The White House again promoted the unemployment rate for black Americans on Monday, a day after President Donald Trump used the statistic to respond to criticism from music icon Jay-Z.
This month, the president has repeatedly touted a record low unemployment rate for black Americans — 6.8 percent as of December. He has cited the figure in an apparent effort to show that his economic agenda is working for black Americans, from whom he has struggled to win support.
Trump can hardly take all the credit for the drop in the unemployment rate for black Americans. The decline is part of a gradual trend that has occurred since 2011, when the job market suffered in the wake of the Great Recession.
The job market continues to be tougher for black Americans than other groups. In December, the unemployment rates for Hispanic, white and Asian-Americans were 4.9 percent, 3.7 percent and 2.4 percent, respectively. Asked Monday whether the Trump administration has done anything to address black unemployment specifically, press secretary Sarah Huckabee Sanders argued that Trump's pushes to overhaul the tax system and cut regulations on businesses helped all Americans.
"Look, I think you can see from the steps that we've already taken that we're trying to fix unemployment for all Americans," she said. "That's the point that the president has made time and time again, is that he wants it to be better for everybody."
Asked why Trump took issue with Jay-Z after the rapper criticized the president's racially charged remarks, Sanders expressed the same sentiment.
"Because [the unemployment numbers are] better than they have been. And we're certainly making progress and we want to continue to do that," she said.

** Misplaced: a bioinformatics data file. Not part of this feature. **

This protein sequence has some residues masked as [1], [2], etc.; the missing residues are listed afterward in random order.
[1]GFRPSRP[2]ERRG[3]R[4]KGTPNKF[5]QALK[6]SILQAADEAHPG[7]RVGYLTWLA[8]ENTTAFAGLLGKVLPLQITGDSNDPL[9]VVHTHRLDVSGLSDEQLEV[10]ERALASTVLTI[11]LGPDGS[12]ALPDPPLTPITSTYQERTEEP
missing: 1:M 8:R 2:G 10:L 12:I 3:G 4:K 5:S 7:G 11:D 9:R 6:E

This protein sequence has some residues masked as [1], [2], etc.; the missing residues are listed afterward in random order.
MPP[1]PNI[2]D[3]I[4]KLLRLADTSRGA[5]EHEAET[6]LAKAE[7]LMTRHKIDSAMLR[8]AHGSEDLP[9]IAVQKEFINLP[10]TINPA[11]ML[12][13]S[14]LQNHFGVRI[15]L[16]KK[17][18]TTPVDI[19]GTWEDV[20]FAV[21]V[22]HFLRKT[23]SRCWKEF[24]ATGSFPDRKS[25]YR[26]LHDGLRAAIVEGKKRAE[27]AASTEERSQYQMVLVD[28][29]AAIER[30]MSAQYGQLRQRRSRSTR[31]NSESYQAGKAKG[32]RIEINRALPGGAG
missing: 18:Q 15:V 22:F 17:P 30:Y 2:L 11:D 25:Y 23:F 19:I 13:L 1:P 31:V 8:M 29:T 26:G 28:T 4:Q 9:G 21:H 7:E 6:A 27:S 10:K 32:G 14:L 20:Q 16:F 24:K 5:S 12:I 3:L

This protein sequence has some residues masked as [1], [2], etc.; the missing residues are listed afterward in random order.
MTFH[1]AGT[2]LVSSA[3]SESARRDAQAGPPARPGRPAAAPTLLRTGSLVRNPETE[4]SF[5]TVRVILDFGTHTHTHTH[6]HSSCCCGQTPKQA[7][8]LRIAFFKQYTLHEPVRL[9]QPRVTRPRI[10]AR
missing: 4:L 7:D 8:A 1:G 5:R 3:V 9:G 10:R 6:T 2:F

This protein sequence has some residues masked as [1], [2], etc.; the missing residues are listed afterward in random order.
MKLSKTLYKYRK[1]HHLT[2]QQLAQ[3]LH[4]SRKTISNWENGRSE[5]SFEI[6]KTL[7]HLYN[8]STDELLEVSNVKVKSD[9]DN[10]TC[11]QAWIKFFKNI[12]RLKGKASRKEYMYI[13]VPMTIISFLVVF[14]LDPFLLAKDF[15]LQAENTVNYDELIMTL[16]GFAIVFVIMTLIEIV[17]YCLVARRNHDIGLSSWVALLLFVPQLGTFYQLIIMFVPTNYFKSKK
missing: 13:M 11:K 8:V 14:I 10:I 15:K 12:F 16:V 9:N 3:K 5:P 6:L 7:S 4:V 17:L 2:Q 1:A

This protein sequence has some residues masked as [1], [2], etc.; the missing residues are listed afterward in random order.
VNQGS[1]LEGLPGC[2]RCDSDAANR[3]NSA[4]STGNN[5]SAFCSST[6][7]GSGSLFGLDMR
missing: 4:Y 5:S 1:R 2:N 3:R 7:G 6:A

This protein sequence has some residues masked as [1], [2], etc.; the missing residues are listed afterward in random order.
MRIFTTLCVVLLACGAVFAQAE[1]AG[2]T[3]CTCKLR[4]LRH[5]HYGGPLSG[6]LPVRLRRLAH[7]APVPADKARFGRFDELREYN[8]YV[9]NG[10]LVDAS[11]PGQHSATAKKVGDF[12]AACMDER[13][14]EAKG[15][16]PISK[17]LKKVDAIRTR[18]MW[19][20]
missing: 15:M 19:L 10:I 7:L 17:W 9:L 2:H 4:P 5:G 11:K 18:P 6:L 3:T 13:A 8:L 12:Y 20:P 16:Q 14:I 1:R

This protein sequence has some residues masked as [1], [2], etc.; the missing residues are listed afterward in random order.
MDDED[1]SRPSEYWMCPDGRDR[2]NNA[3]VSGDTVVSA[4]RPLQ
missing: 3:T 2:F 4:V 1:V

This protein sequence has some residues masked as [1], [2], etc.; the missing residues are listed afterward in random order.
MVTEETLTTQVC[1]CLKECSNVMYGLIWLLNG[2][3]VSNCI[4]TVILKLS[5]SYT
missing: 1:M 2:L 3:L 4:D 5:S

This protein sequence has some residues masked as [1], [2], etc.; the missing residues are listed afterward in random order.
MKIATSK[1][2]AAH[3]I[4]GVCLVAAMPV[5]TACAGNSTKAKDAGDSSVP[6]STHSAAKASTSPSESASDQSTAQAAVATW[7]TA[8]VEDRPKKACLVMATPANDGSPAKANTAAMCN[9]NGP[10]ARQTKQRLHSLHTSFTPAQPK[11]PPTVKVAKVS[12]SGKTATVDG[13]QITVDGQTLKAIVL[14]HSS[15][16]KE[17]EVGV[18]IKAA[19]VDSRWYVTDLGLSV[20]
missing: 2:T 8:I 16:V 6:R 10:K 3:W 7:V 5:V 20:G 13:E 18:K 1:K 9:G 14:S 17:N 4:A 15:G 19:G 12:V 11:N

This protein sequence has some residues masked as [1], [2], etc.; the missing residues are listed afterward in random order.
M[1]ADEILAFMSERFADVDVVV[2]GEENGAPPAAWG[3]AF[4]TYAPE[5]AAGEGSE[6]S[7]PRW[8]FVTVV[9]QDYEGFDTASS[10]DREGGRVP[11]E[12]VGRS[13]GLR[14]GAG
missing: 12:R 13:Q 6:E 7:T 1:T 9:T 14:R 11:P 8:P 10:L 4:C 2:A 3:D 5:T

On Saturday, Jay-Z criticized Trump's reported comments questioning whether the U.S. needed immigrants from "s---hole" African countries. In an interview with CNN, he called Trump's remarks "hurtful" and said he appeared to be "looking down on a whole population of people."
Jay-Z, whose real name is Shawn Carter, added that Trump's comments about the labor market "are missing the whole point."
"Because it's not about money at the end of the day. Money doesn't equate to happiness. It doesn't," he said. "You treat people like human beings. That's the main point."
On Sunday morning, Trump tweeted: "Somebody please inform Jay-Z that because of my policies, Black Unemployment has just been reported to be at the LOWEST RATE EVER RECORDED!"
Trump's tweet came ahead of his first State of the Union address on Tuesday night, when he is expected to take a more conciliatory tone about priorities he shares with Democrats and political rivals. The president's first year was marked by public jabs at celebrities, top U.S. law enforcement officials and lawmakers on both sides of the aisle.
Sanders suggested Trump could again mention the unemployment rate for black Americans on Tuesday night.
Trump appears to be trying to woo black voters after famously asking them during his campaign, "What do you have to lose?"